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Editorial & Opinion | Musings

07/22/2015 | | Special to the Jewish Week | Musings

We are taught in the Torah that one is supposed to leave a corner of one’s field unharvested for the poor (peah). The Rabbis in the Mishna ask the following question: What if a man who has fields at home is traveling and hungry; may he take from the peah (yes), and more interestingly, when he gets home, should he contribute to compensate for what he has taken?

07/15/2015 | | Musings

Can a single gesture change a life? On New Year’s Eve 1913, a shot rang out. A boy was playing with a pistol, and he was taken by police and put into a house of correction, called The Colored Waifs Home for Boys.

07/08/2015 | | Special to the Jewish Week | Musings

We gather around the Shabbat table, put our arms around one other and sing “Shalom Aleichem” — the song that greets the Shabbat angels. By the time we have finished the Shabbat song, three minutes later, we are concluding with “Tzaitchem L’shalom” — go in peace, already asking them to leave. The poor angels must wonder why we do not wish them to stick around!

07/01/2015 | | Special to The Jewish Week | Musings

On July 4, we should once again recall our extraordinary good fortune.  For almost 20 years I have met once a week with Kirk Douglas to study Torah.  He is now 98 years old.  I once asked him in his remarkable life, what was his greatest blessing?  “No doubt about it,” he answered, “my greatest blessing is that my parents came to America.”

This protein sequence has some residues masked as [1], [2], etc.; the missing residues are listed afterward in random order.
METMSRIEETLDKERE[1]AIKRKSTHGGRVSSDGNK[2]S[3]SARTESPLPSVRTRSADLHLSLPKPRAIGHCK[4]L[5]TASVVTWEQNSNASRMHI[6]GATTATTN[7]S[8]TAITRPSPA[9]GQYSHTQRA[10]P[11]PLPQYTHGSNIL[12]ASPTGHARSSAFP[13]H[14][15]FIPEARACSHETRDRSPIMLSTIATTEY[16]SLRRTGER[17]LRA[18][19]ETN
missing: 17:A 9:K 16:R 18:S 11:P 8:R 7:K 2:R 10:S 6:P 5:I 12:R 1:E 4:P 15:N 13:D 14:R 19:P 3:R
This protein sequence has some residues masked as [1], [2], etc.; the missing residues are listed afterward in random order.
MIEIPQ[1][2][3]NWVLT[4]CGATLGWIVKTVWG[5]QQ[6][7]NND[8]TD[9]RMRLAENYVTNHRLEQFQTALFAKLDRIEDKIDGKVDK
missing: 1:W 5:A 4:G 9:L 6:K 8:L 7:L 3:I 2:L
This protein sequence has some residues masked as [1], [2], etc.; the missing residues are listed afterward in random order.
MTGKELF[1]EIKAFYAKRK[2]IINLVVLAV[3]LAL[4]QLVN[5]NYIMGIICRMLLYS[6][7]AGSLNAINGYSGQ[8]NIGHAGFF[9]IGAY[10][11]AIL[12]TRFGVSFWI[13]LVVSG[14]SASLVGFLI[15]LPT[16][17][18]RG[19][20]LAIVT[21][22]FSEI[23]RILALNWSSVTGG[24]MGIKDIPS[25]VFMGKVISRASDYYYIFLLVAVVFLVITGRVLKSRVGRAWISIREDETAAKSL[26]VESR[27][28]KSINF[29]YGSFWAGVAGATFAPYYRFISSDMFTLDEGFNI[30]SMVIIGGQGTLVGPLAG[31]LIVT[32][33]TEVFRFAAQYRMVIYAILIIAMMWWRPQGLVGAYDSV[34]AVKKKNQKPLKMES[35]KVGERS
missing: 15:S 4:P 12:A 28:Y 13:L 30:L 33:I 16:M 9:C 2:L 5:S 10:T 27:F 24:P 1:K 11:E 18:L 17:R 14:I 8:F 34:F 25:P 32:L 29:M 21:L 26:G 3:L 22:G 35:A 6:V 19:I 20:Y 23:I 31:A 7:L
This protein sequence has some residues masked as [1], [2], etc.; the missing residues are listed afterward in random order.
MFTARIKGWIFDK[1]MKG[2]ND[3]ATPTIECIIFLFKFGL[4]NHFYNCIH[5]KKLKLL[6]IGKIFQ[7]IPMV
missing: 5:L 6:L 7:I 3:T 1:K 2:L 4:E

06/24/2015 | | Special to the Jewish Week | Musings

Why do the five books of the Torah end with Israel still in the wilderness? The entire story points toward the Promised Land, yet Moses dies and the Israelites are outside the land.

One possibility is the Torah’s lesson that the land is both a reality and an ideal. In the book of Joshua, the Israelites enter the land and have to fight to establish themselves. In the wilderness, they will dream of the land and envision an ideal.

06/17/2015 | | Special To The Jewish Week | Musings

Judaism has never been a system of belief alone. Judaism is enacted faith.

Immediately following the declaration “Shema,” we read about the ways that declaration is carried into the world: teaching children, mezuzah, tzitzit. When a child reaches maturity we do not say he or she has reached the age of belief, but rather the age of action, a son or daughter of mitzvah. To be a mature Jew is to be an acting Jew.